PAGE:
Techniques for Software Usage with Kaizen Practices

  • Techniques for Software Usage with Kaizen Practices

    Do you know that in the IT industry, there is NO benchmarking, NO common metrics used and NO best practices amount the usage of software license? Organisations would often find it very costly to engage with consultants to set up usage measurement and with little benefit of understanding the software usage and data generated.

    Anyone working in product management or manufacturing will have been exposed to Kaizen, or “continuous improvement” practices from an early stage in their career.  This management philosophy was first implemented in a number of Japanese organisations after the Second World War and led to the rapid growth of Japanese manufacturing in the latter part of the twentieth century.  Discipline and focus improved the quality of output and the reduction of inefficiencies reduced the overall cost of production.

    Does it mean we can apply Kaizen techniques into software usage? Of course yes, but most SAM practitioners are not utilising Kaizen techniques to deliver efficiency benefits to their organisations.

    At the heart of all Kaizen process is a “control cycle” or “wheel”.  This sets four actions around an objective in the form of a continuous process as presented in the diagram below:

    Kaizen Process for Software Usage

                                     Kaizen Process for Software Usage

    For software asset management and software efficiency, the cycle is set with the following components:

    1. Objectives.  This forms the centre of your wheel and you can attach quantifiable targets to your goals such a savings value of £50,000 over the next 12 months or increasing overall usage of software assets from 64% to 85%. You may need to do some research to set your goals as you can’t really set a valid goal unless you know where you are starting from.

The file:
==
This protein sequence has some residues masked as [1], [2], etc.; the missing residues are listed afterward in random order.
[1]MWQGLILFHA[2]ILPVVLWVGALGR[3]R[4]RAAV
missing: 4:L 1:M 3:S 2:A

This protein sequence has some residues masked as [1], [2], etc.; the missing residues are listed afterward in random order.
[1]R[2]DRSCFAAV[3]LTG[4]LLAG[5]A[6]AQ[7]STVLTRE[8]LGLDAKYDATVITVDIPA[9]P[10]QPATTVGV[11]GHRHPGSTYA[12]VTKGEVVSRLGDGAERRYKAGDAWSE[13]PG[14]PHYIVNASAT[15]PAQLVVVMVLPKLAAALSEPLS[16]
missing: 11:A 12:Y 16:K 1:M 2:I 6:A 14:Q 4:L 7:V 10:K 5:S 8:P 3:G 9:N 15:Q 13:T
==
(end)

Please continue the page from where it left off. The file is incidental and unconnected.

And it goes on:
2. Assess.  This stage is basically measuring your current software usage rates as a percentage of what you are licensed to use.  Ideally this should be done by software title and types or groups of users.

    3. Analyse.  Your next stage is to identify where your greatest cost saving and efficiency opportunities lie.  You can do this by attaching a monetary value to your over or under-licensing levels for each software title and then ranking them by value. You will soon see where the greatest opportunities lie.

    4. Plan.  Prioritise your actions based on the best opportunities and create a plan to achieve the goal.  Your goals or targets should be achievable within the timescales you have set to reach them.

    5. Implement.  Now it is time to implement your plan and perform the actions required to deliver the goals you set.  Make sure you implement quickly and measure the results constantly.

    Once you have been round the steps once then do it again.  Measure where you are now and what improvements have been made and then set new goals, analyse, plan and implement again.  Kaizen is about continuous improvement so you keep going round the circle and measuring improvements as you go.  By working this way you will be able to gauge the impact of your work, reduce costs and improve compliance over time.  Your work will be focussed, structured and the results will be visible for all to see.

    If you would like to see how you can implement Kaizen processes in Software Asset Management, TBSC would be happy to show you.  We have created a series of graphs and charts utilising data from our software usage meter – Rentsoft Meter – to enable our customers to make continuous improvements in the management of their software assets. Complete our enquiry form at here.

     

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